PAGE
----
Seasonal progression and differences in major floral resource use by bees and hoverflies in a diverse horticultural and agricultural landscape revealed by DNA metabarcoding

In their new study, Abigail Lowe and colleagues discuss why we need to know which pollinators use which plants in which seasons throughout the year, so that we can support them effectively. In the last few years, we have seen an immense increase in public support for pollinators with many choosing to buy pollinator-friendly plants for their garden. However, even with these good intentions, it’s … Continue reading Seasonal progression and differences in major floral resource use by bees and hoverflies in a diverse horticultural and agricultural landscape revealed by DNA metabarcoding

The Disproportionate Value of ‘Weeds’ to Pollinators and Biodiversity

In their latest research, Nicholas Balfour and Francis Ratnieks use multiple datasets to compare the biodiversity value of the plant species classified as ‘injurious weeds’ by the UK’s 1959 Weeds Act, with those species stipulated by DEFRA for pollinator targeted agri-environmental options. In the UK, five species of native wildflowers are classified as “injurious weeds” in the 1959 Weeds Act. Three of them are frequently … Continue reading The Disproportionate Value of ‘Weeds’ to Pollinators and Biodiversity

Beneficial arthropod abundance assessed by sweep-netting is negatively associated with landscape-wide insecticide use

In a new study, Bakker, Bianchi and van der Werf assess how the use of insecticides and semi-natural landscapes impact beneficial arthropods in the Netherlands. Beneficial arthropods, like predators, parasitoids and pollinators, provide important ecosystem services such as biological pest control and pollination, and are therefore vital for ecosystem health and global food production. However, concerns have risen on the widespread decline of arthropods — … Continue reading Beneficial arthropod abundance assessed by sweep-netting is negatively associated with landscape-wide insecticide use

Identifying plant species mixes that promote multiple ecosystem services in agro-ecosystems

In their latest research, Windsor et al. demonstrate the importance of considering multiple ecosystem services and disservices when designing plant mixes for field margin management. Plants in field margins serve a multifunctional role, supporting a range of important ecological processes and ecosystem services. Management schemes to date, however, have focused on individual ecological processes/services (i.e., pollination or natural pest control). Indeed, Countryside Stewardship Grants to … Continue reading Identifying plant species mixes that promote multiple ecosystem services in agro-ecosystems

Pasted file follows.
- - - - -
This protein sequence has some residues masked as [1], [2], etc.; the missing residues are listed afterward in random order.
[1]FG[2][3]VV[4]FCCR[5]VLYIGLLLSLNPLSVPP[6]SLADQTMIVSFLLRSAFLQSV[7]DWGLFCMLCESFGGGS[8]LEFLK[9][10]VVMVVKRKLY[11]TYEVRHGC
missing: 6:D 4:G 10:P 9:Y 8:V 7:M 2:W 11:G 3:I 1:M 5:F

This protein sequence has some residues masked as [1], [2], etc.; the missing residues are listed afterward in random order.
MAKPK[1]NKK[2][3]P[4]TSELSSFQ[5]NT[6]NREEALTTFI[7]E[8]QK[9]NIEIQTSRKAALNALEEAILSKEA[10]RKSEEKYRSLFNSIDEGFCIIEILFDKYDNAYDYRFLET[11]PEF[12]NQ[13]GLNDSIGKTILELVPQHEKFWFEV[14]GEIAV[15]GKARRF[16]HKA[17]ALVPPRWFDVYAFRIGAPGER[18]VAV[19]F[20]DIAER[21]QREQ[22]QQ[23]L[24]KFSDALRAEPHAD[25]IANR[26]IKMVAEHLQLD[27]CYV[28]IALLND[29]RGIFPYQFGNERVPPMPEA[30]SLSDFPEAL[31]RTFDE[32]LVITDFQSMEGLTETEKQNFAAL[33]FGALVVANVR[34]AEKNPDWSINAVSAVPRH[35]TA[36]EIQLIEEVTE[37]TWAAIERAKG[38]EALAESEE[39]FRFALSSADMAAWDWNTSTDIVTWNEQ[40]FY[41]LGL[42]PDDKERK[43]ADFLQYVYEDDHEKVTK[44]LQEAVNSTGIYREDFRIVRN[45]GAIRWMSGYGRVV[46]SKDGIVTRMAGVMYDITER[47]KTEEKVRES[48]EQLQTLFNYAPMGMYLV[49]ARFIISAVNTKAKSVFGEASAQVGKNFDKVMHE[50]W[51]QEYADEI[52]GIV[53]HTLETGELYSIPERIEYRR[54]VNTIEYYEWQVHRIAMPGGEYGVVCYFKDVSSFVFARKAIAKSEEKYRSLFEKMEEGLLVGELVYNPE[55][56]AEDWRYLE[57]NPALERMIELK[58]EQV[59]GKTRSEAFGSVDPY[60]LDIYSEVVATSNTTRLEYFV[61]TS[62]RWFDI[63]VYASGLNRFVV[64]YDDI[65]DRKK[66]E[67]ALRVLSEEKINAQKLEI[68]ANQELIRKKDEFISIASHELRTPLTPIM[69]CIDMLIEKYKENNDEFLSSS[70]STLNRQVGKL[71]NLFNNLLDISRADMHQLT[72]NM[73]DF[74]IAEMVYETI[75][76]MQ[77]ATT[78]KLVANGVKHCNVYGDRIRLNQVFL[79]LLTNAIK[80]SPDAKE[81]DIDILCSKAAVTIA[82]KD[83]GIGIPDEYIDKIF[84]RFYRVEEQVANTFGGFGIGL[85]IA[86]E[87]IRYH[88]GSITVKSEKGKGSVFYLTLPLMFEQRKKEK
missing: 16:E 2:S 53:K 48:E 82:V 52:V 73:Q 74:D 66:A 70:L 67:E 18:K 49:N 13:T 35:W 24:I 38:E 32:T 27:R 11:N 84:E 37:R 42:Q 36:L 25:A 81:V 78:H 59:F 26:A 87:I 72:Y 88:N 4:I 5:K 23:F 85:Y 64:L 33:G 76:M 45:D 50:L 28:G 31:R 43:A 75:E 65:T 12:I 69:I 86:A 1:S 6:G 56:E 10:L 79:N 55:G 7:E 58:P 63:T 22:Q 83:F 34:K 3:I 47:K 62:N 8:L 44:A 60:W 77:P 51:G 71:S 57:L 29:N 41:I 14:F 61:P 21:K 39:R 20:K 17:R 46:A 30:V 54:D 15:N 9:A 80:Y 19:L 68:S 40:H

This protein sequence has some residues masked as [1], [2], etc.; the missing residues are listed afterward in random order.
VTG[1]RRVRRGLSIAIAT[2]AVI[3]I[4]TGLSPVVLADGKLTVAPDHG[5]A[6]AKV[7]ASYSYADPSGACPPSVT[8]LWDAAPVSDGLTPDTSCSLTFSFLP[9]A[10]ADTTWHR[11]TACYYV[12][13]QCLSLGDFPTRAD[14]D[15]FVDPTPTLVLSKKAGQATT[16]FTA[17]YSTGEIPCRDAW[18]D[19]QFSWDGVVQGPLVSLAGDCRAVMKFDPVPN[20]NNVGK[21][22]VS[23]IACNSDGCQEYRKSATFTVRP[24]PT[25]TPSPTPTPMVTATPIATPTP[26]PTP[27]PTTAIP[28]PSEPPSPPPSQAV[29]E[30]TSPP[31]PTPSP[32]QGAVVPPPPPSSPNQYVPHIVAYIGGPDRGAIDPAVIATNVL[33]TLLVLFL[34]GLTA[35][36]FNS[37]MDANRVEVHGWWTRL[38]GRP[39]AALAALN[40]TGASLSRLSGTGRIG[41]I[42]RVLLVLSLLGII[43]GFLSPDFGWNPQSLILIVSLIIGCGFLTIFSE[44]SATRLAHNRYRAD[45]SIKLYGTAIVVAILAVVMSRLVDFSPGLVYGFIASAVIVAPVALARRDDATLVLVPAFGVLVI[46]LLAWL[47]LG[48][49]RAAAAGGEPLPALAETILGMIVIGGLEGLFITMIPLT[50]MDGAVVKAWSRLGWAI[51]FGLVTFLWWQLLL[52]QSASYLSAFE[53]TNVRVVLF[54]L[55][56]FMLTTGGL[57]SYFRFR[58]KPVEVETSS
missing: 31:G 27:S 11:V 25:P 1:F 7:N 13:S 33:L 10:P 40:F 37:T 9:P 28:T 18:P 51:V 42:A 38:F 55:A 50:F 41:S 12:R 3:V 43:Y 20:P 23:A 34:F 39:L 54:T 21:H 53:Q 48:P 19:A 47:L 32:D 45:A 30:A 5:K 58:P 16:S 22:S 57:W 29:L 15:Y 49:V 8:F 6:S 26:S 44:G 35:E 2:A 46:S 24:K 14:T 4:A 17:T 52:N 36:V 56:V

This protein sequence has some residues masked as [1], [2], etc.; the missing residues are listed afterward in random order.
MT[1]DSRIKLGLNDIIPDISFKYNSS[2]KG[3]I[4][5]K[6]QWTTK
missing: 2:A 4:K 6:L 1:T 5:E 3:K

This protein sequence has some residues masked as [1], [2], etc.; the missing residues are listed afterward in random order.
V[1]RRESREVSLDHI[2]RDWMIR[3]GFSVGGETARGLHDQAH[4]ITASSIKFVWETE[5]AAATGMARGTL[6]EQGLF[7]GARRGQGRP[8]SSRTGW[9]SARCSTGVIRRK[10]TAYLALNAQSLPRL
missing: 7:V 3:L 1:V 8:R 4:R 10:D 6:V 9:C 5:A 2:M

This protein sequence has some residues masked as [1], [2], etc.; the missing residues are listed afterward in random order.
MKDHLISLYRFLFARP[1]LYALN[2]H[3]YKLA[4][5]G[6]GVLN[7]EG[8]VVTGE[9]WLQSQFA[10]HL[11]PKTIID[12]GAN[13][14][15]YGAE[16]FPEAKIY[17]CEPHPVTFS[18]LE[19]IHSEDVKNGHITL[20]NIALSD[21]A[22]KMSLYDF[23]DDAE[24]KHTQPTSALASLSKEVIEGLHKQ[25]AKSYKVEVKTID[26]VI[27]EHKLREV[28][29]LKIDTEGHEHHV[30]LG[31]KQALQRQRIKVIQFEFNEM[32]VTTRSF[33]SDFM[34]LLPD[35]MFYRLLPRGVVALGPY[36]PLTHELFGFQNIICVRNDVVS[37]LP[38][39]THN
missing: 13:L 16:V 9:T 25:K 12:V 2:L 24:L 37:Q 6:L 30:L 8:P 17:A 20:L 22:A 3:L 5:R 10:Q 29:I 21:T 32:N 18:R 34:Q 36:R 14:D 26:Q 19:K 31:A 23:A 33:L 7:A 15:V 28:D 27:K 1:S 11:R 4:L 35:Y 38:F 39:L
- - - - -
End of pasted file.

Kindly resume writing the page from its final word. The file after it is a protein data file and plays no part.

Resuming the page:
Infographic: Pollinator monitoring more than pays for itself

New research from Breeze and colleagues demonstrates that a well-designed monitoring scheme provides  excellent value for money, compared with traditional research funding models, and could help save species and protect UK food security. This infographic provides an overview of their work. ‘Our findings demonstrate that long‐term systematic monitoring can be a cost‐effective tool for both answering key research questions and setting action points for policymakers. … Continue reading Infographic: Pollinator monitoring more than pays for itself

Pollinator monitoring more than Pays for Itself

In their latest research, Breeze and colleagues evaluate the costs of running pollinator monitoring schemes against the economic benefits to research and the society that they provide Take a look at the accompanying infographic here Bees, hoverflies and other insects provide vital pollination services to crops and wild plants throughout the UK. There is a lot of information demonstrating that these insects are declining but … Continue reading Pollinator monitoring more than Pays for Itself

Biodiversity in West African parklands promotes pollination of shea

With demand on shea parklands increasing, Aoife Delaney and colleagues explore the pollination services to shea and how we can better support this resource of both ecological and economic importance. Their new research was recently published in Journal of Applied Ecology. Shea parklands occupy over 1 million km2 in the Sudano-Sahelian semi-arid zone of sub-Saharan Africa, from Senegal in the west to Uganda in the … Continue reading Biodiversity in West African parklands promotes pollination of shea

Cover stories: celebrating the beauty of pollinators

This month’s Journal of Applied Ecology cover shows a foraging male Habropoda tarsata. Photographer, David Kleijn shares the joy of rediscovering your passion for your study species. These days when we talk and write about pollinators, it is often in the context of their role as providers of pollination services. Pollinators are important for maintaining the production of the insect-pollinated crops that provide most of … Continue reading Cover stories: celebrating the beauty of pollinators

Protecting pollinators through better road verge management

In their recent study, Ben Phillips and colleagues reveal the importance of road verges as habitats for pollinators, as well as the negative impacts of current management actions. But how can we improve the situation? Most of us spend a good part of our days travelling on roads. The remains of the animals that stare back at us from the asphalt – the victims of … Continue reading Protecting pollinators through better road verge management